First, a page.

Heroines of the First Vietnamese Independence Movement – presented by the Danbury Library

 This is a virtual program via ZOOM. Participants will receive a link to the meeting at the email address they provided at registration.

The Trung sisters were Vietnamese military leaders who ruled for three years after rebelling in AD 40 against the first Chinese domination of Vietnam. Join Professor Wynn Gadkar-Wilcox for an exciting lecture on the fascinating history, legends, and cultural impact of the Trung sisters.

Dr. Wynn Gadkar-Wilcox, Professor of History and Non-Western Cultures at Western Connecticut State University in historiography of Vietnam and world history, religion and philosophy. He has given many lectures on Vietnamese history and culture. Professor Gadkar-Wilcox is a graduate of Cornell University with a doctorate in Non-Western History.

Free! Registration is Required

Register here: https://danburylibrary.evanced.info/signup/EventDetails?EventId=32427&backTo=Calendar&startDate=2020/07/18

RIP James M. Bailey’s tree…

After 1880, James Bailey had seen his last book published; he had remained Danbury’s “news man” in his recently constructed home on Osborne Street until his death from pneumonia in 1894, but his national fame had faded.  In the preface of his History of Danbury, Susan Benedict Hill describes what may have contributed to Bailey’s precipitous drop in creative output:

“…[Bailey] was subject to seasons of deep depression. Years ago, in the very height of his world-wide popularity, his sunny soul would pass at times into profound darkness, when he would pray for death, while yet he would confess that there was no external cause for such despondency.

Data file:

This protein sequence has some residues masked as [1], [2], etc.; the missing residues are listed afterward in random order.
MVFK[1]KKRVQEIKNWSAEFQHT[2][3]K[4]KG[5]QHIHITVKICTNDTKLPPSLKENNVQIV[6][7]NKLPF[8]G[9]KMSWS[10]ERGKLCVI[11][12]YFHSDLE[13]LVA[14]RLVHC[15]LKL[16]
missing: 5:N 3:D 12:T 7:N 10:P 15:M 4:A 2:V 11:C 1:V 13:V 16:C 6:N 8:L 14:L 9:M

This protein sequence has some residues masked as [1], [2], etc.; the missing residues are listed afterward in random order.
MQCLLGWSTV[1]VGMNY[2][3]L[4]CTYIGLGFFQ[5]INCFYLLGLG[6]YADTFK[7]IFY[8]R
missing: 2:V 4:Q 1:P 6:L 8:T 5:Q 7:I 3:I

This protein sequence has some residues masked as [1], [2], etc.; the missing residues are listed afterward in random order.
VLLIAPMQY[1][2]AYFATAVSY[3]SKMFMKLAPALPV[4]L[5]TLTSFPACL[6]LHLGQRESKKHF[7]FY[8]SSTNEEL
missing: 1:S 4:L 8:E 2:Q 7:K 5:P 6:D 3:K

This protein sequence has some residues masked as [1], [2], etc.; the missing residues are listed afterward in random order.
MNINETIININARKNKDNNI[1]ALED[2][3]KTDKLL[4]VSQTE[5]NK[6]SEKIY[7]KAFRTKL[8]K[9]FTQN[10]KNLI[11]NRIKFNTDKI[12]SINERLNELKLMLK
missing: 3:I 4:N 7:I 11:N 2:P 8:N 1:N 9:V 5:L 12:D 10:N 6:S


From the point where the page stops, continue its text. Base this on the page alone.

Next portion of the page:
Souvenir of Danbury, ca. 1890, WCSU Archives

His love for children was deep and intense, and it was a sad grief to him that his own died in infancy. Every Sunday and holiday saw the tiny graves in Wooster Cemetery covered with flowers, placed there by his loving hands.

… Had he valued money for its own sake, he might have been a millionaire, but money flowed as steadily and profusely from his hands as did wit from his lips. No appeal to him for help was ever made in vain.”

According to a fellow Civil War veteran, Bailey’s bouts with depression also involved drinking.**  He was a Democrat but his paper was non-partisan and he was said to have declined offers by both parties to be Danbury’s first mayor.  Reportedly, he died relatively poor as a result of his extravagant philanthropy. 

Google maps image

 When Bailey looked out his front windows on 14 Osborne Street,  past the young beech tree, he would have seen the peaceful tops of the hills in Wooster Cemetery and the graves of his children.

Bailey has been gone for some 125 years, but his house remains.  Though, now, that what was until recently a grand beech tree has been removed with little ceremony.

* Bailey, James Montgomery. History of Danbury, Conn., 1684-1896: From Notes and Manuscript Left by James Montgomery Bailey. Burr Printing House, 1869, xxi.

** Art Young, Art Young: His Life and Times,  New York: Sheridan House, 1939, 240.

Uncle Sam arrives (formally) at the Danbury Railway Museum

The Uncle Sam statue that had once looked down upon attendees to the Great Danbury State Fair is now back in Danbury after a few decades in upstate New York. The statue was dedicated on July 25, 2019, at its new home watching the intersection of White and Liberty Street from the parking lot of the Danbury Railway Museum. Attendees for the ceremony were offered free train rides and treated to speeches from Mayor Boughton and Jack Stetson, among others.

 

RIP Librarian Vijay Nair


A librarian who did not go gentle into that good night.

Safe travels to Vijay Nair.  Vijay is seen here in the 1980s posed in his basement apartment of the Octagon House on Spring Street.

Vijay was a librarian with WCSU for more than 30 years and served as CSU-AAUP President in his last few years at WestConn.